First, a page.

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Learn to See Visual Clutter

Lesson 3 from: FAST CLASS: Minimalist Photography

Curtis Jones

Learn to See Visual Clutter

Lesson 3 from: FAST CLASS: Minimalist Photography

Curtis Jones

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Lesson Info

3. Learn to See Visual Clutter

Lesson Info

Learn to See Visual Clutter

learning to see. Visual clutter is another very important concept in creating minimal images, removing distractions and simplifying your frame is going to bring that subject to the forefront by learning to see the clutter and the distractions. You're going to be able to start extracting it and getting it out of your frame. When I speak about clutter, I'm talking about fences, cars, people, telephone poles, color itself various and opposing textures. Anything that jars the viewer out of your frame and takes them away from your backdrop and your subject. Many objects make great minimalist subjects. So it's more important to concentrate on that space that surrounds the subject and making sure it's free of distractions. Our first image here is of two first seals in Antarctica. This was just after landing. We had just got out of the zodiacs and we were kind of roaming around and exploring a bit. It's not instantly obvious what it is. I want you to look at when you're looking at this photo. ...

I've got, you know, a person up on the top left here on the ridge line, there's some icebergs in the far background. There's like a lump on a rock and that's actually one for seal on the left side. And then there's another dark lump on a rock to the right side. That's another first hell! So it is a photo of two fur seals in Antarctica, but it certainly isn't clean and it's not obvious what it is. I want you to look at. So we're gonna start removing some of those distractions. I'm going to show you what I was doing. I was moving around, I was changing perspective using different kinds of gear, like playing with wide angle or telephoto and really trying to clean this thing up. So here's the second image and you can see that already it's much cleaner. I've gotten rid of a lot of the distractions in the first one. You know, there are no exposed rock, the human is out of the picture. So ri isn't drawn there because like I was saying that human element takes a lot of weight just automatically for us. Here we are now getting even closer to that idea, it's much more obvious that I have to first seal side by side, you know, there's not much going on in the foreground and not that much going on in the background anymore, There is still some detail there. So this, you know what, This is a really clean image. I still don't know if I would categorize it as minimal. Um, and even maybe the final image, I'm gonna show you wouldn't be for some people what they would consider to be a minimalist image, but it's certainly gonna be a lot cleaner and a lot more minimal than this one. And that's this, this is the final image. So for this, I got really low, I used a very wide aperture so I could blur out that foreground and then the background. I made sure I shot against almost a clean, perfectly stark white snow bank. So there really is no distraction in the background, very limited amount in the foreground, basically just enough to give you a sense of depth, so it's not super flat, and then your eye goes instantly to this first fur seal who's posing quite nicely for us, and that perfect sort of opposing angle of the second for seal that really pairs well, with the with the first having them basically branch out opposite of each other like that. Compared to our first image when we first hit shore. This is much, much cleaner and much more minimal.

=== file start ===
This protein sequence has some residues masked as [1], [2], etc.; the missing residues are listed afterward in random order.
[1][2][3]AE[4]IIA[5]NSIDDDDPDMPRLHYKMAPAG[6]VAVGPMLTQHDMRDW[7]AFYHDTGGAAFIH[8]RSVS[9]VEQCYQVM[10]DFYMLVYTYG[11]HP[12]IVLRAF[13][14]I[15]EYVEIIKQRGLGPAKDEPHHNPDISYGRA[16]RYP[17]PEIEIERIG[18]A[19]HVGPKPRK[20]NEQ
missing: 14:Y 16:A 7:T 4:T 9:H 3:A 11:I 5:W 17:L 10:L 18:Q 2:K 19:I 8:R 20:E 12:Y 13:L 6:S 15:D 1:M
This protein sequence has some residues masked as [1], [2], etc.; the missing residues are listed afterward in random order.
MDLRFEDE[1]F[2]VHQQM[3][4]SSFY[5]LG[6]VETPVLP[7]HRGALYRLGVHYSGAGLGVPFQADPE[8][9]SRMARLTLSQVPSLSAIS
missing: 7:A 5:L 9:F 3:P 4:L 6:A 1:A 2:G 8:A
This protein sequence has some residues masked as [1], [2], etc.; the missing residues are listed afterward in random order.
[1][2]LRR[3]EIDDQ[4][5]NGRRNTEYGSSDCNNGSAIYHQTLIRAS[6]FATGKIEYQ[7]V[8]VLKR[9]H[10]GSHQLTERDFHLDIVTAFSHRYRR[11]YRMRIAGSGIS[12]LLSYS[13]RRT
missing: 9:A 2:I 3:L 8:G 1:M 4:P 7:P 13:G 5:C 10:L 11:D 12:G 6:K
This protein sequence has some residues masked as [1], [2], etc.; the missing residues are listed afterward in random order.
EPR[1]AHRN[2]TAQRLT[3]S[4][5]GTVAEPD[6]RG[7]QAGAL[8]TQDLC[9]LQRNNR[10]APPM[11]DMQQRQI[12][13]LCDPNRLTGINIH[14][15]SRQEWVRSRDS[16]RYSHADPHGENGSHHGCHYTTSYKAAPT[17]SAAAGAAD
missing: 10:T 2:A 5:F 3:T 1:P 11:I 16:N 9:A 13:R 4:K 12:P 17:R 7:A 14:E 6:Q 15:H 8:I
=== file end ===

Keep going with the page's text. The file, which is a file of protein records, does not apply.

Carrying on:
Ratings and Reviews

Brittany Riggs
 

Lovely and information. The information was relevant and ended up helping a good bit.

Vincent Zuck
 

Very interesting class, in a very unusual location (Arctic), which blended together to give a top notch class. I learned a lot about Minimalism as applied to photography, and Minimalism as applied to post-processing. Curtis is engaging while teaching and demonstrating on site, or back in his "office". I really enjoyed this class. Thank you Curtis.

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